GSK claims first global approval for an RSV vaccine

GSK's Arexvy

GSK has become the first pharma company to get regulatory approval for a vaccine against respiratory syncytial virus (RSV), setting up what looks set to be a highly lucrative – and likely competitive – new market.

The FDA has approved GSK’s Arexvy shot for the prevention of lower respiratory tract disease caused by RSV in individuals 60 years of age and older, shortly after it was recommended for approval in the EU. The regulator is due to make a decision on Pfizer’s rival vaccine Abrysvo later this month.

Getting FDA approval is just the first hurdle for the two vaccines, however. Assuming they are both approved, the Centers for Disease Control and Prevention (CDC) is scheduled hold a meeting of its Advisory Committee on Immunisation Practices (ACIP) in June to provide recommendations on how they should be used in practice.

A green light for use is likely, given that RSV causes approximately 177,000 hospitalisations and an estimated 14,000 deaths in the US in adults aged 65 years and older each year. The scale of the problem has led analysts to predict that the market for RSV vaccines could eventually be worth several billion dollars a year.

In trials, GSK’s vaccine significantly reduced the risk of developing RSV-associated lower respiratory tract disease by 83% and the risk of severe disease by 94%. As it stands, GSK looks like it could have a stronger proposition than Pfizer, at least based on FDA advisory committee experts, who seemed to be more convinced by Arexvy’s dataset.

GSK said in a statement that it is confident that it will be able to launch Arexvy in time for the 2023/24 RSV season, describing the new vaccine as a “turning point” in efforts to reduce the burden of RSV-related disease.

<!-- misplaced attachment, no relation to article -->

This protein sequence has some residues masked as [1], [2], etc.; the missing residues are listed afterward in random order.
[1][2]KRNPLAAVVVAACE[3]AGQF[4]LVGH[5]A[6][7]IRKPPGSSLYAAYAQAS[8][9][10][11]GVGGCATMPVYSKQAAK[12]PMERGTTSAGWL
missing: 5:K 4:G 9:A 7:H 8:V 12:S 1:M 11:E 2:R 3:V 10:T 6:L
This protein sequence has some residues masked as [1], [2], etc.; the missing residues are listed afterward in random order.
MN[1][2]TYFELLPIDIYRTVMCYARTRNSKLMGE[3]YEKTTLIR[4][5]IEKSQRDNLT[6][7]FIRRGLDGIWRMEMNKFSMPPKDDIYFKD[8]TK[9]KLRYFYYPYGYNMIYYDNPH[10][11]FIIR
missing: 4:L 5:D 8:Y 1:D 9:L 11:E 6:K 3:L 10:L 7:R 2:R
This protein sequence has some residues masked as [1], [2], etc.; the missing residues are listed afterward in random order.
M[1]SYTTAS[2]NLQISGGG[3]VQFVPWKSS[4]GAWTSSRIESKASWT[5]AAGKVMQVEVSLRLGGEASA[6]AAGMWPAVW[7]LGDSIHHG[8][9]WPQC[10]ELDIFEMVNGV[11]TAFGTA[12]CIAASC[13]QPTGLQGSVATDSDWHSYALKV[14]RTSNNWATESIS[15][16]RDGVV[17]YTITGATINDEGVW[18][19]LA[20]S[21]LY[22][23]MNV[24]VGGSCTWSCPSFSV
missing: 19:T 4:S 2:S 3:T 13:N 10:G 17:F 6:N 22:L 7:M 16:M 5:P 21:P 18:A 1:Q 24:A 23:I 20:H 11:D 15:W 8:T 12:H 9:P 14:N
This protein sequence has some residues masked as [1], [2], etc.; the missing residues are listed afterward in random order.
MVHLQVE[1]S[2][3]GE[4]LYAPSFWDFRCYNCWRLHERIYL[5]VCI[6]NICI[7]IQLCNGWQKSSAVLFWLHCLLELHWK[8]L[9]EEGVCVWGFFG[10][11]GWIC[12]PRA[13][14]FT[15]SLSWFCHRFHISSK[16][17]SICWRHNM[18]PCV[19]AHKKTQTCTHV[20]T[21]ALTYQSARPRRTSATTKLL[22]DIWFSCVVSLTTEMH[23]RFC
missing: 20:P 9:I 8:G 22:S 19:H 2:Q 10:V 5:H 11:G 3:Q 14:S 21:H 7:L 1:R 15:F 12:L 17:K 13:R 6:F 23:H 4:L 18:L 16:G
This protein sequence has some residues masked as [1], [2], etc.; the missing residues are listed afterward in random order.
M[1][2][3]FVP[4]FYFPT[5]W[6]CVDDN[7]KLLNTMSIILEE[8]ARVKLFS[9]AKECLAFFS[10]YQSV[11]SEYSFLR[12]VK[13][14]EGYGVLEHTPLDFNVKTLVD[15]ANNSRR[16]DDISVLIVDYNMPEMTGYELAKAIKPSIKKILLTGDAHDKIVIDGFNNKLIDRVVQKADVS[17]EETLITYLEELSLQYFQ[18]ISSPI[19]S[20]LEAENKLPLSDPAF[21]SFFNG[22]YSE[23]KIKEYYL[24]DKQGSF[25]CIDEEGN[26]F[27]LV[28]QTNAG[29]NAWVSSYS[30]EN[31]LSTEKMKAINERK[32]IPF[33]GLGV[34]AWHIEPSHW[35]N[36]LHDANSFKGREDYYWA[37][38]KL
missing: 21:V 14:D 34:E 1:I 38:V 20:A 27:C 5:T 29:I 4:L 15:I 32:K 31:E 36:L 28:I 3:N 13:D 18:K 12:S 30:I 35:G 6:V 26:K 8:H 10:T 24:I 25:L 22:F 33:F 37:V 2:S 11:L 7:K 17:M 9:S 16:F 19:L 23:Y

“Our focus now is to ensure eligible older adults in the US can access the vaccine as quickly as possible and to progress regulatory review in other countries,” said the pharma group’s chief scientific officer, Tony Wood.

The approval marks the culmination of decades of effort in trying to develop an effective RSV vaccine after the virus was first discovered in the mid 1950s, which was unsuccessful until researchers at the US National Institutes of Health (NIH) identified a protein in RSV a decade ago that looked like a promising antigen for vaccine development.

Both Arexvy and Abrysvo target this PreF protein, as do other candidates in the late-stage pipeline from Bavarian Nordic and Moderna. Johnson & Johnson was also developing a PreF-based candidate, but opted not to take it into phase 3 after deciding it was likely to be too late to market.

Given the scale of the problem, the analysts think there should be room for multiple vaccines in the market. GSK said during its first-quarter results call that it expects to price the shot somewhere between $60 and $185 – the latter being what it charges for shingles vaccine blockbuster Shingrix.

RSV is also a problem in infants, but GSK ran into problems in phase 3 trials trying to use Arexvy to immunise expectant mothers, in the hope they would transfer protection to their newborns.

The company was forced to abandon development of its shot in that smaller target population, handing an advantage to Pfizer, which already has data showing Abrysvo is effective and could get a decision from the FDA on that use in August.